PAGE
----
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Career Opportunities in Translation

What Is Language Studies?

If you have a natural aptitude for languages, you can use that talent to open up careers in international trade and politics, or in helping other language communities in your area to receive full access to services and opportunities.

Keep in mind that a language major is not the same as a linguistics degree. Linguists study language itself, from the way we make sounds to the words and sentences we use. Language majors choose a particular language (and, by extension, a culture) to study and become fluent in, leading to job opportunities around the world.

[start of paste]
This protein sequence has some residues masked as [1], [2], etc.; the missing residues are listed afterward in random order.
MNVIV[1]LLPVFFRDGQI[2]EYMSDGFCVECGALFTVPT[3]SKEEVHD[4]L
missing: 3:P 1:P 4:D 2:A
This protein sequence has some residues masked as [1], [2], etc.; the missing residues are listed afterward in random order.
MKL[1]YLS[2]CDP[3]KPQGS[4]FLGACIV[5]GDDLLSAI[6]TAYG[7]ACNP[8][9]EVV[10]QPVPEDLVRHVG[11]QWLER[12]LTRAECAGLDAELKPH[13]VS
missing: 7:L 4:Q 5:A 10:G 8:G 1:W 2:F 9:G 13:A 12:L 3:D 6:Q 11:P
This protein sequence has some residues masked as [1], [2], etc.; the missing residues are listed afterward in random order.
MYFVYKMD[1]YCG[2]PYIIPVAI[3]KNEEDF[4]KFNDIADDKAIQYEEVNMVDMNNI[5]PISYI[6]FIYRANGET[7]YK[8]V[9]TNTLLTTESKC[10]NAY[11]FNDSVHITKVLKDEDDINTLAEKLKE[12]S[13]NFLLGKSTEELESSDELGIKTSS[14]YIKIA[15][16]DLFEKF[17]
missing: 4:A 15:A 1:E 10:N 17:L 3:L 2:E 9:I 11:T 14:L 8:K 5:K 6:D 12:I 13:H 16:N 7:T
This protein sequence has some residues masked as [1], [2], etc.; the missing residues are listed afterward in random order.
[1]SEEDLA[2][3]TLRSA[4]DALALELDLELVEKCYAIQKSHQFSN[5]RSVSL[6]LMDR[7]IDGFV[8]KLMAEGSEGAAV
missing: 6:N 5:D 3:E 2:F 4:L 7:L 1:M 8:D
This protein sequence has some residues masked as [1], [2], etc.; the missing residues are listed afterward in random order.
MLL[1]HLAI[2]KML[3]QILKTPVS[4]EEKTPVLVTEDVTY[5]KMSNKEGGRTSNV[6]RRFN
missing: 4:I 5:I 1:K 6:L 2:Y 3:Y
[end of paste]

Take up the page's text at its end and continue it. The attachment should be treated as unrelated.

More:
Careers for Language Degree Holders

Jobs that make direct use of the skills earned in a language degree program involve either interpretation (the spoken word) or translation (written documents). Other career opportunities for language majors exist in international relations, diplomacy, intelligence gathering, literature, journalism, law, medicine, education, tourism, the Foreign Service, environmental agencies, non-profit organizations, information technology, and international commerce.

Translation & Interpretation Careers

Interpreters and translators enable the cross-cultural communication that is crucial in today's society. Translators are most in demand for the languages referred to as PFIGS Portuguese, French, Italian, German, and Spanish, and the principal Asian languages--Chinese, Japanese, and Korean.